On This Day…
On 13th September 1943 Lieutenant JY Ferguson escaped from Campo 29 in Italy and went on to rescue a group of very senior officers.
Lieutenant JY Ferguson, 5th Indian Divisional Signals, was attached to 3rd Field Regiment, Royal Artillery when he was captured in July 1942 during the first Battle of El Alamein. Transported to Italy he was held in several camps before the Armistice in September 1943, by which time he was in Campo 29 at Piacenza. After hiding in the roof of a barracks with several others as the camp was cleared of prisoners, in the early hours of 13 September Ferguson and two other officers escaped over the camp wall. Ferguson and Captain AP Spooner (Brigade of Gurkhas) continued south to a monastery at Fonte Avellana near Cagli.
While at Fonte Aveilana they heard of a party of British general officers hiding in another monastery in the region. On 10 October, helped by Senior Ruggero Cagnazzo, Ferguson travelled to the coastal town of Pesaro. For four days they worked to procure a boat. Finally, on 16 October, with help from the local resistance movement they were able to persuade a fisherman to help and so sailed from Cattolica, onboard the Freccia Azzurr, to the Allied-occupied coastal town of Vieste. After his arrival in Allied hands, Ferguson immediately requested permission to go back to bring out Spooner and the others with him, the general officers, and any other prisoners that they could find. Initially refused, subsequently a plan was formulated by ‘A’ Force MI-9, and Ferguson and Cagnazzo were landed by boat at Cattolica on the night of 23 October 1943.
There were in fact many more senior officers in hiding in the region than Ferguson had heard about. Amongst them were the general officers that would feature in the escape plan—Lieutenant General P. Neame VC, CB, DSO (formerly General Officer Commanding Cyrenaica Command) and Lieutenant General Sir Richard O’Connor KCB, DSO, MC (formerly General Officer Commanding-in-Chief British Troops in Egypt) who had been captured together during the offensive by the Afrikakorps in Libya on 6 April 1941. Also in their group was Air Marshall O. T. Boyd CB, OBE, MC, AFC, who had been captured when the aircraft in which he was travelling was forced down in Sicily.
Over the next few weeks strenuous efforts were made by Ferguson, Cagnazzo and an Italian officer Lieutenant Vailati and after several frustrations, and some close calls with German troops in the region, the party was finally put aboard a small boat at Cattlolica on 18 December. The escapers comprised the three general officers, Lieutenant Ferguson and Captain Spooner, Signor Cagnazzo and his Jewish wife who had been forced to flee persecution, Lieutenant Vailati, a Camaldolese monk Don Leoni, who had played a large part in the escape efforts of escapees around the monasteries in the Apennines and was now under suspicion, and a South African soldier, MacMullen. On 20 December the boat came to shore north of Termoli and by Christmas Day the senior officers were in the United Kingdom.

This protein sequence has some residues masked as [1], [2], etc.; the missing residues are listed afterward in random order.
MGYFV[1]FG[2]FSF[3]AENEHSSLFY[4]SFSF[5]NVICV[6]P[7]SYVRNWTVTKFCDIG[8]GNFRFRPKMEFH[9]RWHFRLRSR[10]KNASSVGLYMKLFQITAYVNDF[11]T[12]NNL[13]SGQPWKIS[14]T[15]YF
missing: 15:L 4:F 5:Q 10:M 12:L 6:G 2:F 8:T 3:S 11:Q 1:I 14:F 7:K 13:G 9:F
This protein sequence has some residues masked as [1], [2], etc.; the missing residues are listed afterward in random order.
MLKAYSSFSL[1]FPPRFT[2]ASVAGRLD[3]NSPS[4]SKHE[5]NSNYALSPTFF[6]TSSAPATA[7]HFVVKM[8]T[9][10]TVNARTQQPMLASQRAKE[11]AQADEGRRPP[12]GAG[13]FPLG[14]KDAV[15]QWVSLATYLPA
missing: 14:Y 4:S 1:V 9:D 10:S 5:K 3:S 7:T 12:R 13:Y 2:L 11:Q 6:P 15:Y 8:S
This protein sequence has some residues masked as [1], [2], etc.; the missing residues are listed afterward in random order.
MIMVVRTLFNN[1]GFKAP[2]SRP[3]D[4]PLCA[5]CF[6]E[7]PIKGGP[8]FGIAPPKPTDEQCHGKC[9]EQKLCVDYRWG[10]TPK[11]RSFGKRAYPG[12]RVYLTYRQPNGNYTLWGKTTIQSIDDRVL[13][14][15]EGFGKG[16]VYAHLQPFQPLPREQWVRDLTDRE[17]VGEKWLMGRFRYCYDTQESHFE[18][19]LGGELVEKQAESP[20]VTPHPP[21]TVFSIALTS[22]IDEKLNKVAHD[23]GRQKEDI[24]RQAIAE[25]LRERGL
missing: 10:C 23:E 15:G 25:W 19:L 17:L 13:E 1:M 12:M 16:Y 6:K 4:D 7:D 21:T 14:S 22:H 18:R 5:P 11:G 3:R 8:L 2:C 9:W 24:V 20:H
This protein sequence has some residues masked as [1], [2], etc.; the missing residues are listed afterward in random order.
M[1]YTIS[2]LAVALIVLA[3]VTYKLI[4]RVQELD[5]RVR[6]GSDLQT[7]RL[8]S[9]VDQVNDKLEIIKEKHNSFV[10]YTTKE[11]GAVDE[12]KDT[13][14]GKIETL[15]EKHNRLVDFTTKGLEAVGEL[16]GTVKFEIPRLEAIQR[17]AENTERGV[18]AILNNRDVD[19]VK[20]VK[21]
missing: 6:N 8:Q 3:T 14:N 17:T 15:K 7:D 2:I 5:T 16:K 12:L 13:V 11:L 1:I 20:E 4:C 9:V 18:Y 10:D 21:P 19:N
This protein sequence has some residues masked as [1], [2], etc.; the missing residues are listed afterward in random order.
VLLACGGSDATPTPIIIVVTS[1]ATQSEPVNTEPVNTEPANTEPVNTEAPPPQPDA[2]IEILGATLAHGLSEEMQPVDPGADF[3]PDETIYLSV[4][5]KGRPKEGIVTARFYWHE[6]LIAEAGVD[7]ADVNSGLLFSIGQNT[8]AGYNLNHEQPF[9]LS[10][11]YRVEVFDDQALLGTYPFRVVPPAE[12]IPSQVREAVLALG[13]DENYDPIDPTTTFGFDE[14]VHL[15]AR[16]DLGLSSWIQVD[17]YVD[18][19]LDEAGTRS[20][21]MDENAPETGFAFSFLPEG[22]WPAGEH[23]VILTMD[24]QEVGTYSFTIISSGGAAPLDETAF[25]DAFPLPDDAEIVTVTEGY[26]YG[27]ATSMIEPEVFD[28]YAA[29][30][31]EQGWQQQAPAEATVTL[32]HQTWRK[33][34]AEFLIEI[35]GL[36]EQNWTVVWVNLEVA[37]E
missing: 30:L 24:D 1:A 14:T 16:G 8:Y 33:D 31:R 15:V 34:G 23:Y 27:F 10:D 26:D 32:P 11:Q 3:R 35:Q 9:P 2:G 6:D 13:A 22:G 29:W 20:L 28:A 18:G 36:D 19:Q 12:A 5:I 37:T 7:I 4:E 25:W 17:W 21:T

For their exploits Lieutenant Ferguson was awarded the Military Cross and Captain Spooner was made an MBE. Cagnazzo was subsequently commissioned onto the General List and returned to occupied territory in March 1944 to effect the escape of the other senior officers. After numerous setbacks, he was successful and five brigadiers, five other officers, nine other ranks and several ‘A’ Force personnel were successfully brought to a port in Allied territory on 10 May.
Ferguson and Spooner join MI-9
Both Lieutenant Ferguson and Captain Spooner joined MI-9 and were sent to work with ‘E’ Group in the Far East. From August 1944 Ferguson was involved in a series of operations behind enemy lines gathering information and ‘laying dumps for Allied pilots and organising escape routes’.
In June 1945 Ferguson parachuted into the Moulmein area with a W/T operator and organised the escape of several prisoners of war, during the course of which he was wounded when being pursued by a Japanese patrol. Most notably, when Japan surrendered he was ordered to proceed from camp to camp down the route of the Thai-Burma railway to order that steps be taken by the Japanese to improve the conditions for prisoners and labourers.
Lt Ferguson was the first person to travel the length of the railway after the surrender. Recommended for a Bar to his Military Cross, he was instead made an MBE for his ‘highest possible courage’ and ‘considerable powers of endurance’.
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